B2B buyers typically access and share more information than consumers do when making online purchases. That makes it even more important for B2B sellers to ensure their ecommerce data is secure, writes Arno Ham of Sana Commerce.

Arno Ham

Arno Ham

Cyber attacks and security breaches can be incredibly costly, inconvenient, and require a significant amount of time and resource to counteract if you don’t have the right measures in place. But guarding the data of your business and customers isn’t just a safeguard against lost revenue; it’s also key to establishing trust among your customers and prospects. Breaking or losing that trust can be incredibly damaging to your business, sales and wider brand reputation.

However, selling online doesn’t need to be a risky endeavor. Here are some key ways to strengthen the security of your ecommerce platform to deliver the safe and reliable online shopping experience your customers expect.

1. Open source vs. closed source 

One of the first things to consider when purchasing new ecommerce software is whether you want a solution based on open source or closed source code. Closed-source software has all rights retained by its developers and/or distributors, making it easier for the company to control the development environment. Yet, this doesn’t necessarily mean that closed source code is always safer—it simply comes down to the quality of the developers.

Open-source code is created by an open community of developers, meaning there are no restrictions as to who can use, examine or change the code. While this means that the code is checked more regularly (so vulnerabilities are usually discovered quickly and more often) this also means that the source code could be easily accessed by cybercriminals or others with harmful motives. And if they manage to break in, they can access a whole host of unprotected information. It’s important to consider the pros and cons and weigh up your options to find the best fit for you.

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2. Use a VPN as the route into ERP

B2B buyers typically require access to more information to make purchases than consumers; as well as access to extensive product information, they need insight into real-time inventory levels and access to the same customer-specific pricing they’d get if they were calling your sales representatives directly. This information is already stored in your enterprise resource planning system, or ERP, and by integrating it with your webstore, you can share real-time information and open up possibilities for a personalized online buying experience. However, the security of this connection is paramount. Setting up a Virtual Private Network, or VPN, between your ecommerce platform and ERP helps to keep the connection secure and data confidential, as any data sent via this method is encrypted, and intercepted data is undecipherable without the encryption key.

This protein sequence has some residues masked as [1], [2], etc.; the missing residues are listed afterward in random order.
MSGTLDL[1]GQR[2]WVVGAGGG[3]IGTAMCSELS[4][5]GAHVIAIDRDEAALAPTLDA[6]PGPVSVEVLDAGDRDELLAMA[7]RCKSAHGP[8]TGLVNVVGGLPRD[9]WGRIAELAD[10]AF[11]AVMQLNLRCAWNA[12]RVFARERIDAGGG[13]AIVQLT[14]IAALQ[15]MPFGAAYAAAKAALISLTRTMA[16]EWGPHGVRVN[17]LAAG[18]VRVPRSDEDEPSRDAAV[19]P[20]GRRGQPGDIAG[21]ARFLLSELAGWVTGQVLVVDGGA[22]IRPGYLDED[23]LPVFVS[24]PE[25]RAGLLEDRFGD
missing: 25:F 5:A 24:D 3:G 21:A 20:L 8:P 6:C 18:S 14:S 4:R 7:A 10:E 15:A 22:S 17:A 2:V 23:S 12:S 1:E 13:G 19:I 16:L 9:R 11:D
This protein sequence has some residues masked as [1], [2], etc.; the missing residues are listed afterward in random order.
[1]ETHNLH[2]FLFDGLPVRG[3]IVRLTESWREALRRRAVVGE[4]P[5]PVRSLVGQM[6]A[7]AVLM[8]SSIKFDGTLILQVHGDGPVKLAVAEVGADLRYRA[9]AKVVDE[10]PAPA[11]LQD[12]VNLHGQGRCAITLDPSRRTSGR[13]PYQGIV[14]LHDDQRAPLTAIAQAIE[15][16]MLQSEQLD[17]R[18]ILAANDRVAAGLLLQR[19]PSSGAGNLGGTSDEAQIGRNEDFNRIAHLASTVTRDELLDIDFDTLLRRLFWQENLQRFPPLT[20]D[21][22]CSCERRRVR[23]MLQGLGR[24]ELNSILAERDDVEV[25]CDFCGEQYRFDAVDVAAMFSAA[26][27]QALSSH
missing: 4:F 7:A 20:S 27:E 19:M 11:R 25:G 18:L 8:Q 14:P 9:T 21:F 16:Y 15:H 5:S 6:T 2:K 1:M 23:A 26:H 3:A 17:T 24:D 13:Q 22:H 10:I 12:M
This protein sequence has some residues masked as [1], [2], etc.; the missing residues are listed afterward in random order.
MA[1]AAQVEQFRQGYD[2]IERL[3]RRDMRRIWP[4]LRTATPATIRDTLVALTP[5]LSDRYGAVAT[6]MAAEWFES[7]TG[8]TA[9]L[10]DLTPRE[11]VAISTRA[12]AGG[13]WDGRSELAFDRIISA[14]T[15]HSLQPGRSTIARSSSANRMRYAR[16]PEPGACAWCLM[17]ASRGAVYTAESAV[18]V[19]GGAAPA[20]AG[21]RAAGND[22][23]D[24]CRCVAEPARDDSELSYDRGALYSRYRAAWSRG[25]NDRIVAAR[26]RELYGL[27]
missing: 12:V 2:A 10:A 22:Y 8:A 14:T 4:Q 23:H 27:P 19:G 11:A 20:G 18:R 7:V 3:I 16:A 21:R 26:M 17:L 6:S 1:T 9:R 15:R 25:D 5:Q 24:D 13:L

3. Failover systems 

Once you’ve worked hard to build up strong client relationships, you don’t want these to be eroded by unreliable service. Protect your presence with a failover system that lets you switch to previous backups of systems and data should your primary webstore environment become unavailable. A failover system with one or more of these ‘redundant’ installations means that in the event of a power outage, technical server problem, or other issues, your clients won’t be cut off.

4. Ensure your vendor is security compliant 

With so much choice on the market, a good way to narrow down your options is to weigh up the security offerings and compliancy of different vendors. Here are a few things to look for;

♦ Ensure that your ecommerce vendor has its security evaluated, tested and certified by its partners.

♦ Your vendor should conduct thorough security audits on a monthly basis.

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♦ Check that the vendor doesn’t store payment details—these should always remain with the payment service provider, or PSP.

♦ Involvement with the Open Web Applications Security Project (OWASP). This is an open-source project, where individuals and organizations share information and techniques to identify unsafe software. This is a good sign that your vendor is constantly working to develop its knowledge and immunity to security issues.

5. Consider SaaS to ensure regular security updates

SaaS means you’ll have automated ecommerce updates and the latest security fixes, meaning your installation will always be protected against vulnerabilities like downtime, data loss, and hacks. As well as offering the most advanced version of your webstore possible, you can enjoy the extra peace of mind that you’re providing a reliable, safe and secure experience for your customers.

Arno Ham is chief product officer at Sana Commerce, a provider of e-commerce software, where he has led B2B e-commerce technology projects for such companies as Heineken, AkzoNobel and PostNL. Follow him on Twitter @arnoham and on LinkedIn.

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